Opinion: Why I’ll Be Saying “No Thanks” To The Elder Scrolls Online



The Elder Scrolls games have always strived to deliver – largely with success – expansive, open, fantasy worlds and the ability to explore them in your own way. For me, this epitomises the function of video games in my life: the ability to temporarily leave the day-to-day troubles of my life behind and enter a crafted world full of wonder.

Several times while I was playing Skyrim, I caught myself actually saying (yelling?) out loud “Wouldn’t this game be even more awesome if it was an MMO?” So when The Elder Scrolls Online was announced, I was struck by a severe case of “the hypes”.  This condition, which affects every gamer at some point, is marked by symptoms which include tunnel-vision, episodes of mania, and in my specific case a wee bit of mouth foam. Thankfully, two weeks ago I rid myself of this illness. If you are still affected by the particular strain of the hypes that was induced by The Elder Scrolls Online, read on.

The Elder Scrolls Online costs around $90 to buy. To buy the basic, physical edition you’ll pay $89.95 from EB or $88.00 from JB Hi-Fi. Digitally, it’s $89.95. This fact, taken alone, is fine by me.

There’s a $15 (AUD) monthly subscription fee. Okay, so here’s where it starts to go ever-so-slightly downhill. Isn’t the monthly sub thing pretty much dead? I mean SWTOR, Neverwinter, Guild Wars 2, Rift, and LOTRO are all games that are subscription-free, whether they started that way or not. Granted, most of these games include some kind of optional subscription plan that allow you to pay monthly to access all of the content. That’s fine. I like having that choice and so do most players. And you know what, for a top-quality Elder Scrolls MMO, I’ll pay full price up front and then pay again each month. I might grumble something about Guild Wars 2 while I pay, but I’ll do it. After all, I’ll be getting access to the full content right?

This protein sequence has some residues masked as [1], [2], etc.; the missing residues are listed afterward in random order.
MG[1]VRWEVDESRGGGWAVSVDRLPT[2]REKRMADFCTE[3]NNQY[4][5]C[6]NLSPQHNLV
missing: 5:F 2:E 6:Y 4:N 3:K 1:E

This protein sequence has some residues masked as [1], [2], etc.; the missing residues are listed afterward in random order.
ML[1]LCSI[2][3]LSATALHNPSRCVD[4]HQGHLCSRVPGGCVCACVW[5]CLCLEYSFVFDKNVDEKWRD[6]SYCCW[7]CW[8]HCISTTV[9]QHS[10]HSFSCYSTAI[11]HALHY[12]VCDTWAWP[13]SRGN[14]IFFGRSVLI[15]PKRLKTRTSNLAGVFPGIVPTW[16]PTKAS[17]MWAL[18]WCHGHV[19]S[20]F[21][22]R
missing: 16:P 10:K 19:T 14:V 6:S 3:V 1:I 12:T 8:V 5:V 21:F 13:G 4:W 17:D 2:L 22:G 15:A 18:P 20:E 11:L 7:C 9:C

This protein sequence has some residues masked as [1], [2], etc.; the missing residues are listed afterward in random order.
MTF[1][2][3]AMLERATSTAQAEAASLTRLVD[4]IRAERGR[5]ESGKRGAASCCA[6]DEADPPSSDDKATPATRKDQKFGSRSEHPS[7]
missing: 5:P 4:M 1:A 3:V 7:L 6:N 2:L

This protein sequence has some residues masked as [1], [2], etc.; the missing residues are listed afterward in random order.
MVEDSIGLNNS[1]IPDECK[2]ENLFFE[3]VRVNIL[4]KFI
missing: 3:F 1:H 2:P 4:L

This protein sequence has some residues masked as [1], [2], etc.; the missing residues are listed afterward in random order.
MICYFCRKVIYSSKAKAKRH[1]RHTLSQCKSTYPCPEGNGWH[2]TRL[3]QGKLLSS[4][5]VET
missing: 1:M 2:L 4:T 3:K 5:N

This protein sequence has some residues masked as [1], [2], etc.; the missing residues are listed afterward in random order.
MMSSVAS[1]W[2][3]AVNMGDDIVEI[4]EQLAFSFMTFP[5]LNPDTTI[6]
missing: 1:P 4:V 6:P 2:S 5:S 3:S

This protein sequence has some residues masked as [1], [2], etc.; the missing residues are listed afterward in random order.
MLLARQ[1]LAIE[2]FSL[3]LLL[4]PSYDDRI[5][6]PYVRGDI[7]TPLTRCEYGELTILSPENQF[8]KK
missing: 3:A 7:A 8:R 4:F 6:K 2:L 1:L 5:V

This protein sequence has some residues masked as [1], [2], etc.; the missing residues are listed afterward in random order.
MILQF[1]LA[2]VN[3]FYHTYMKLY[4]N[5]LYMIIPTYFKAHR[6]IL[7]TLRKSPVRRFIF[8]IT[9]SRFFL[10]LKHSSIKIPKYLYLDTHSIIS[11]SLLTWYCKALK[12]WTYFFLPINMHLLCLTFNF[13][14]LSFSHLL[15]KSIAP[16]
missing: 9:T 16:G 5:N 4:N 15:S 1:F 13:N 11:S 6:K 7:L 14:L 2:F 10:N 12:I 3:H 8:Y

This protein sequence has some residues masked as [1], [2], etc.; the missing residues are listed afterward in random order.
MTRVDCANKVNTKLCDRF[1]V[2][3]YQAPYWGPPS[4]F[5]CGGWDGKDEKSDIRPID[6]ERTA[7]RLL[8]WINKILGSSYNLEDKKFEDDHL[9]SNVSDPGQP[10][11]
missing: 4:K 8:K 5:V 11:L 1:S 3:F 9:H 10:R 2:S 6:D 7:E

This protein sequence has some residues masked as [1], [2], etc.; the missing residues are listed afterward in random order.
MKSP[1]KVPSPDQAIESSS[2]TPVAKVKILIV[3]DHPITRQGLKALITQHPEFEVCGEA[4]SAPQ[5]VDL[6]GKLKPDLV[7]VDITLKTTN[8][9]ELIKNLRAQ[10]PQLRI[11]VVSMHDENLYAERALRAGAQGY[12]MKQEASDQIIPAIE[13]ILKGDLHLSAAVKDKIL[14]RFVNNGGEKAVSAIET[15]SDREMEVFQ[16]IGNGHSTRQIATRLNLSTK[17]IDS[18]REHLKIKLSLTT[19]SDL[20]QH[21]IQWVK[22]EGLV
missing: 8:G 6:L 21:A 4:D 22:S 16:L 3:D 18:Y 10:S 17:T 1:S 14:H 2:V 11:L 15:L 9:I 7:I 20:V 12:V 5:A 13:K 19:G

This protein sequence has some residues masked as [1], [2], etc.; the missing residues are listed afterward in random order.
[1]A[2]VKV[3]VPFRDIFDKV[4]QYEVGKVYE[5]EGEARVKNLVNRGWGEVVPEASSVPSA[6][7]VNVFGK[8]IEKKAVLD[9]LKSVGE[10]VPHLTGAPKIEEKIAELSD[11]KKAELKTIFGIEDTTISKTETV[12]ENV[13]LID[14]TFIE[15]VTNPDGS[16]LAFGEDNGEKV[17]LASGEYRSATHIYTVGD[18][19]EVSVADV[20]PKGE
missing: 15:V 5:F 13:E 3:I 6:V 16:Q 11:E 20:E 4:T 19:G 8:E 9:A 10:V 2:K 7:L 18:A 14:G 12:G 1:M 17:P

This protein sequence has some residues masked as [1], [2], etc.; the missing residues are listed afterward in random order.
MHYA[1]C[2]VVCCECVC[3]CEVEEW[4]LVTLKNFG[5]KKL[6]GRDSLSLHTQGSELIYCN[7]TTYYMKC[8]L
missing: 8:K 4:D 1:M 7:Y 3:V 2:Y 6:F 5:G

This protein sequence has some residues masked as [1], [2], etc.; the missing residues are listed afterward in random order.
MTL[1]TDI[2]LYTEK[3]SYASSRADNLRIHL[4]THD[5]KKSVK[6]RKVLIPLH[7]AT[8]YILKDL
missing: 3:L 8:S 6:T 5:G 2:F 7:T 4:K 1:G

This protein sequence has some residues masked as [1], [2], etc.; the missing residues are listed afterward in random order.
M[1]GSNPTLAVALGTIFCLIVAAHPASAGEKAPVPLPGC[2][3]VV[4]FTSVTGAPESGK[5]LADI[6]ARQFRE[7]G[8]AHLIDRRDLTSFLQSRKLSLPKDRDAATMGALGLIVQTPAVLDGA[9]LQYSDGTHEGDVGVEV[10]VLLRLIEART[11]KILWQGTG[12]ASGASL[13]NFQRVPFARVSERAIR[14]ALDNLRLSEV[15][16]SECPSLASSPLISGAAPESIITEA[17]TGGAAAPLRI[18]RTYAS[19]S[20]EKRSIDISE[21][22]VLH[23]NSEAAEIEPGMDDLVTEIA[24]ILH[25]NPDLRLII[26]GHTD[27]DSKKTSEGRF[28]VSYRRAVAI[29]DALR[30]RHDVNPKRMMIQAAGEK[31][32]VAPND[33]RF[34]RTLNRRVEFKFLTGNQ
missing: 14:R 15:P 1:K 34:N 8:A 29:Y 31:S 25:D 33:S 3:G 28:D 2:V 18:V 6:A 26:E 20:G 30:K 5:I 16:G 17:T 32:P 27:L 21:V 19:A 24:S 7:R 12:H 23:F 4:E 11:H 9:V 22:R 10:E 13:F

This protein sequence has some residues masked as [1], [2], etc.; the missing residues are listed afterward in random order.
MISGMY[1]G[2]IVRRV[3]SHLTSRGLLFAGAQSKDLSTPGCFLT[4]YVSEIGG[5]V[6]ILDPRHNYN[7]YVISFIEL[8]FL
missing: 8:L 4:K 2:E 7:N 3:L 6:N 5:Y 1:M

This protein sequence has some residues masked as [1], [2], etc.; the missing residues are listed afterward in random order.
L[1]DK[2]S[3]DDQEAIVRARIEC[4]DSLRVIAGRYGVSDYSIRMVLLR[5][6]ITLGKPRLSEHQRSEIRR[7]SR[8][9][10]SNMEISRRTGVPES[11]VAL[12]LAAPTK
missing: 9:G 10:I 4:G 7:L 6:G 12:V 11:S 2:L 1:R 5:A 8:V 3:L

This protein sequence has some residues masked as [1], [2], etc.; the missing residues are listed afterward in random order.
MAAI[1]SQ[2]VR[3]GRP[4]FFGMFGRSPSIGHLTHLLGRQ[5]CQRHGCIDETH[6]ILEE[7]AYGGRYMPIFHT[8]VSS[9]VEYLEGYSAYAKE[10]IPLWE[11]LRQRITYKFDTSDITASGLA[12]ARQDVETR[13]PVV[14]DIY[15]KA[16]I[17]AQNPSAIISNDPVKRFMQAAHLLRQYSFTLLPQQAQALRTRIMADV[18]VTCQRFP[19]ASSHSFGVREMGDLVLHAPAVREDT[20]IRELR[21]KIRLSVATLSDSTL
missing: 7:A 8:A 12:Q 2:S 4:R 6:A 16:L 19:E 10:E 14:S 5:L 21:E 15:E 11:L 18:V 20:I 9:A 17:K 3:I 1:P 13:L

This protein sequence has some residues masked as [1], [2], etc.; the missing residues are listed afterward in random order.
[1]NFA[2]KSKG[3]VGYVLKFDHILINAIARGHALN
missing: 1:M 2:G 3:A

There are microtransactions. Now just stop right fucking there. Are ya shittin’ me? Here’s the deal: either it’s free each month and you can nickel and dime me for things I want and occasionally need, OR I pay a sub fee each month so I don’t have to put up with that crap. You can’t have it both ways. If I’m still playing this game a year after launch, I’ll have paid $270. It’s insane that I could pay this much and still have content or features that I have to pay extra for.

 To play as the Imperial race, you’ll have to buy the “Imperial Edition” for $119.95 (AUD). Unbelievable. This point taken alone would be justification enough for me to boycott this title. Alongside the others, it’s kind of upsetting that a company I previously held respect for is employing these gouging tactics.

 If you want to play it on Xbox One, you’ll need to pay for Gold. This isn’t such a big deal, as Gold isn’t really an optional service so it’s not really an “extra” cost. At least Sony worked out a deal for the people that might exclusively play TESO for a month or two. For me, it’s more about the principle of it.

I view this scenario in the same way that I view those cafes selling toasted ham and cheese sandwiches for $16.50 at the airport. It’s an utterly shameless and insulting cash grab and everybody knows it, but they’re going to get away with it because they can. Those airport cafes have one important advantage over Bethesda/Zenimax though: at the airport you really don’t have any other option. In the case of The Elder Scrolls Online, there are plenty of other options and many of them will be better and cheaper. So I think I’ll take my business elsewhere.